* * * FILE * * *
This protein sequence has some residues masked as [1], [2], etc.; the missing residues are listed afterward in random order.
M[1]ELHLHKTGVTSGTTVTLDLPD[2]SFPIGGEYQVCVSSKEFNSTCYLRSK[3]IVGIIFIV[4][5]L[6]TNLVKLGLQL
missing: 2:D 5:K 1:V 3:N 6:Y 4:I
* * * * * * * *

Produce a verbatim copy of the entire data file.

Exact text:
This protein sequence has some residues masked as [1], [2], etc.; the missing residues are listed afterward in random order.
M[1]ELHLHKTGVTSGTTVTLDLPD[2]SFPIGGEYQVCVSSKEFNSTCYLRSK[3]IVGIIFIV[4][5]L[6]TNLVKLGLQL
missing: 2:D 5:K 1:V 3:N 6:Y 4:I